You all are with me as the black lieutenant arrives.  He has an Army Ranger combat patch on his right arm which makes me feel reassured and nervous at the same time.  At this point I was pulled away from the forming scene to go and look in the truck and field for the weapon that the soldier may have seen.  On one side is Corn and the other is tall grass.  This very corn and grass we are now standing near.  Here is where the truck was.  There were so many bullet holes but only one of them mattered, the one that took the boys life.  Walk with me now, you see, this corn is part of my memories as well, can you feel the blades of the husks on your sweaty skin?  The way it sounds as it swishes against you in this too hot time and place?  Like we are standing now, that soldier and I stood.  Right here in this spot.  He keeps looking at the truck with the holes in it and at his hands and over to the body of the boy he had just killed.  There was no weapon.  He had just thought he had saw one.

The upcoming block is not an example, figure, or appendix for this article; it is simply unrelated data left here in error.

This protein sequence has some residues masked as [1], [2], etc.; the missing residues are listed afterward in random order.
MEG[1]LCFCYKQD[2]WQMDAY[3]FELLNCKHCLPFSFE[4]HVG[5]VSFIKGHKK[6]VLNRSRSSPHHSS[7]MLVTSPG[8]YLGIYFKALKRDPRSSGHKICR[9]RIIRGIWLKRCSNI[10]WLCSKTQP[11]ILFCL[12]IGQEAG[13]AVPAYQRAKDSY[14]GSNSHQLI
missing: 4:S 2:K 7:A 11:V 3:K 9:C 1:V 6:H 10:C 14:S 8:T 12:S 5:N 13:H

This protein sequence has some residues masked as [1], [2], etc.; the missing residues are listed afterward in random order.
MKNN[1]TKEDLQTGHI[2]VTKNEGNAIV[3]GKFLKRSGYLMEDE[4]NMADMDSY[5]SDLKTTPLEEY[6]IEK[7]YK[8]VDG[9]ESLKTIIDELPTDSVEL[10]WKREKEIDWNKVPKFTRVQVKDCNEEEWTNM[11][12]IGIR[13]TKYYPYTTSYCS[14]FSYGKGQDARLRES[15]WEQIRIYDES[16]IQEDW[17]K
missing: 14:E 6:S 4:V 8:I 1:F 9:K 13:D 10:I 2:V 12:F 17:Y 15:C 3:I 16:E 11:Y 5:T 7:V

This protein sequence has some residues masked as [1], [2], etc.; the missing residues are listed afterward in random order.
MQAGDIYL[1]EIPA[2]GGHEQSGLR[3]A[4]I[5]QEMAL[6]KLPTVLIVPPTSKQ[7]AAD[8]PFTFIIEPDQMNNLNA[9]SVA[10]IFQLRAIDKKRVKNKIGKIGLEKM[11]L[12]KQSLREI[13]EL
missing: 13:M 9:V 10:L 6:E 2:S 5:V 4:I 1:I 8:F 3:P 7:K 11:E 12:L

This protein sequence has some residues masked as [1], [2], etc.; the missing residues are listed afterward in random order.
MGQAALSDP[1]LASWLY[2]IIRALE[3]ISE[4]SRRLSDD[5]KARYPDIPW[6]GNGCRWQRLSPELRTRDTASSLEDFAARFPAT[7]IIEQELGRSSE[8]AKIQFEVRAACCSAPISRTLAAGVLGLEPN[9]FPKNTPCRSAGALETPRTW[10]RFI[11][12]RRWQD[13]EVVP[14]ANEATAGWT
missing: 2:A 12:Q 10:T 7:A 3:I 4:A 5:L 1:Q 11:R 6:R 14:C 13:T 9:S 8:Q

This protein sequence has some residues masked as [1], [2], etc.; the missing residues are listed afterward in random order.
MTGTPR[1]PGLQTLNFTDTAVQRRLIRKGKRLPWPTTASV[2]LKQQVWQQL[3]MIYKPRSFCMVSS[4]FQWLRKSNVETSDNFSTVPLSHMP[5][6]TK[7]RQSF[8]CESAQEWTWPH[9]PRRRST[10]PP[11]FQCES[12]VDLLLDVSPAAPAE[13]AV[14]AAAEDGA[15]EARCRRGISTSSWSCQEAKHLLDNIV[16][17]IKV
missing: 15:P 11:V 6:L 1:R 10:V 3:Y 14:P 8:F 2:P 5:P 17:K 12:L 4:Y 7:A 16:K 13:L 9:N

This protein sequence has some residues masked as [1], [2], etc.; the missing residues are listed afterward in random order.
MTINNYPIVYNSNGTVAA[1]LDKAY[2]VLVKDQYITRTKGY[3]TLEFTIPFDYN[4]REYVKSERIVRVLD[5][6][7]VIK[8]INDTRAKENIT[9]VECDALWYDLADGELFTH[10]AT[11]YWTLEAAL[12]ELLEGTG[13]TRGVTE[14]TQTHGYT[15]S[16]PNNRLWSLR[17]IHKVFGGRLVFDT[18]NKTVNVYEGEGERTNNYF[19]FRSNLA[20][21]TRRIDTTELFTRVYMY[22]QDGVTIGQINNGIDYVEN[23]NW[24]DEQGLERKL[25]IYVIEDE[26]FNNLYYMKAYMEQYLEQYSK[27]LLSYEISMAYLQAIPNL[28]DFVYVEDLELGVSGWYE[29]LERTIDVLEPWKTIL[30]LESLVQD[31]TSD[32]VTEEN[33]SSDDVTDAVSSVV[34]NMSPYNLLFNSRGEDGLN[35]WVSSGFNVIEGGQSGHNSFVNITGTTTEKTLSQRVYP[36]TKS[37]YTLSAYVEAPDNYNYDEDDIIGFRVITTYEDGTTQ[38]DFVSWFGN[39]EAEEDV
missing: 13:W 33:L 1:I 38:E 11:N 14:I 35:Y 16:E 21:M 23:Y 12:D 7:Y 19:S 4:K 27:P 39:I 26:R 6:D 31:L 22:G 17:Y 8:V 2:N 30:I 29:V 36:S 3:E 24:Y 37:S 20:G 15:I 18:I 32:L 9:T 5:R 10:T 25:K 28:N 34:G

Take a moment and sit here.  You can hear the cars, feel this unbearable heat and the weight of all this armor, drink from your canteen I ask of you and imagine back to that day.  It was at this spot in the corn field that I offered him a drink of my water.  He looked at me, I had not ever spoken to him before that day, before that raid, and I did not see him after, but in that moment his eyes looked lost and distant.  He was so grateful for that water and I could see that he was to be haunted, I did not know that I was going to be haunted as well, or for so long.  He looked me in the eye and whispered thank you.  I think he was surprised that anyone could love him or even offer him something.  What he had done was an accident.

I will walk with you all back to the tour bus now, but as we walk let me say this.  People ask me about war, ask me if I have killed and what it is like.  War has broken many many things, it has cost me much and others even more.